Readers’ Theater

I enjoy using Readers Theater scripts with classes and small groups because students really enjoy plays and acting. If you want to mix it up with a class, throwing in a lesson that is Readers’ Theater centered is the perfect thing to bring back the energy.

Some teachers believe they have to do a whole play to use a script, but this is not the case. Usually when I use scripts with students it is just an opportunity to read in a different way. We act with our voices and not usually with our bodies. My students generally just sit in a circle or get comfortable and read together. 

A script with lots of parts like some of the Aron Shepherd ones (I love Lightning Larry!) allow the whole class to participate in one reading. Choose your script carefully in this format. You don’t want one student to have only one or two lines and to be bored. Readers’ Theater scripts are generally written to avoid this, but some plays might have this. It’s great if you have students you need to differentiate for, but you want all students to be totally engaged at their optimum level.

If your script has fewer parts you can divide students up into more than one group and each group can read the same script.

If you have multiple copies of the same script, color code the paper or highlight student parts in different colors. (Yes, I usually try to highlight if I have the time.)

Make name tags, or table cards to match character names. If the other students in the group (mine lay/sit in a circle) are wearing their name there is less “Who’s Narrator 2? NARRATOR TWO IT’S YOUR TURN!!!”). For Bad Case of Stripes I bought two paperback copies of the book, cut them apart (~gasp!~) and cut out character heads. I laminated them, wrote the character name on the back, and hole-punched them with my badge punch. I can store them flat in a file folder and add badge clips when it’s time to read the play aloud.

Always review your Readers’ Theater expectations with the students before beginning. Making a sign is a good idea. Mine include “We don’t yell ‘It’s YOUR turn! Come ON!” Instead we say (if someone forgot where they are in the script), “Narrator 2,” quietly and gently as a reminder. “We speak our own lines and give others the courtesy of speaking their own lines as well.”

Always give your students a chance to read through the script to locate their parts with some quiet reading time before reading aloud.

Writing Readers’ Theater scripts is not difficult. Frankly, I find the most difficult part to be the typing. I’m a speedy and accurate typist so I like it, but others might not find it so.  The first thing I do is type it all out. I don’t type the story word for word. The first lines for the book Terrific by Jon Agee are:

Much to his surprise, Eugene was the lucky winner of an all-expenses paid cruise to Bermuda. “Terrific,” he said.  “I’ll probably get a really nasty sunburn.”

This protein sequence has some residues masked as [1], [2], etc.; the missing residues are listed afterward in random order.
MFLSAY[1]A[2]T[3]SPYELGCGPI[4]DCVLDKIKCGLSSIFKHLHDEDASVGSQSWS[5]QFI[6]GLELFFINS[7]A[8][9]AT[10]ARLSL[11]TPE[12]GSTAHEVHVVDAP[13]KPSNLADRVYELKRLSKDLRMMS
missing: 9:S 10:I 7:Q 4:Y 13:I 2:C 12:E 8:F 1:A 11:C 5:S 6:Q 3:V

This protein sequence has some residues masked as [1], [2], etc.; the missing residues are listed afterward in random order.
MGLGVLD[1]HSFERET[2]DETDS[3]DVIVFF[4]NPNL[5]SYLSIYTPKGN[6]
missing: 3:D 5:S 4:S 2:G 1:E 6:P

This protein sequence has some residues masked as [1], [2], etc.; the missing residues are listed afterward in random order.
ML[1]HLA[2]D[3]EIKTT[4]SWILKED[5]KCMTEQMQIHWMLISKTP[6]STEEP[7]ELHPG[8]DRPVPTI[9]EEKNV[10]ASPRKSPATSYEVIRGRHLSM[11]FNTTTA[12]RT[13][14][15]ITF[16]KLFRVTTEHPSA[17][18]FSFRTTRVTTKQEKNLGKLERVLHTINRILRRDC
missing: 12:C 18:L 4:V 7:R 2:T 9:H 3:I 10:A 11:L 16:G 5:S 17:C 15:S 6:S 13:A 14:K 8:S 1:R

Later a page says:

Except for a parrot.
“Terrific,” says Eugene. “What good is a parrot?”
“You’d be surprised, ” said the parrot.

On my script I wrote it this way:

Reader 1: Much to his surprise, Eugene was the lucky winner of an all-expenses paid cruise to Bermuda.

Eugene: Terrific. I’ll probably get a really nasty sunburn


Reader 2: Except for a parrot.

Eugene: Terrific. What good is a parrot?

Parrot: You’d be surprised. 

I don’t see any need for a Reader (I use this instead of Narrator usually) to say “Eugene said.” I think that the characters can speak for themselves and then I throw in Readers to describe the setting and actions. 

It’s okay to leave things out. I wrote a script for Dr. Seuss week that seemed to go on and on in one section. I adapted it. We were only using the script for one day and then we were done with it.

Once I type the entire book, leaving out the “he said” or small bits of text that are irrelevant if someone is actually speaking them aloud, then I go through and add the tag in front to identify who is doing the speaking. This allows me to add the characters in first. The last step is to decide how many Readers will be appropriate and to add them in.

One reason I’m re-excited about Readers’ Theater this week is because I found a new source for scripts. Did you know Capstone Publishers provides free scripts for many of their popular Stone Arch titles? Like Jack and the Beanstalk, Katie Wood, and Tiger Moth!

The Reading Lady and Aaron Shepherd are also great sources. If I am just using the script for something quick in my class, I just do a search to look for something. Frankly, there are a lot of scripts out there that are violating copyright because they have been published to the Internet.

Your turn! Have you done Readers’ Theater with your class? Thought about writing a script? What resources do you like the best?

April 26, 2013
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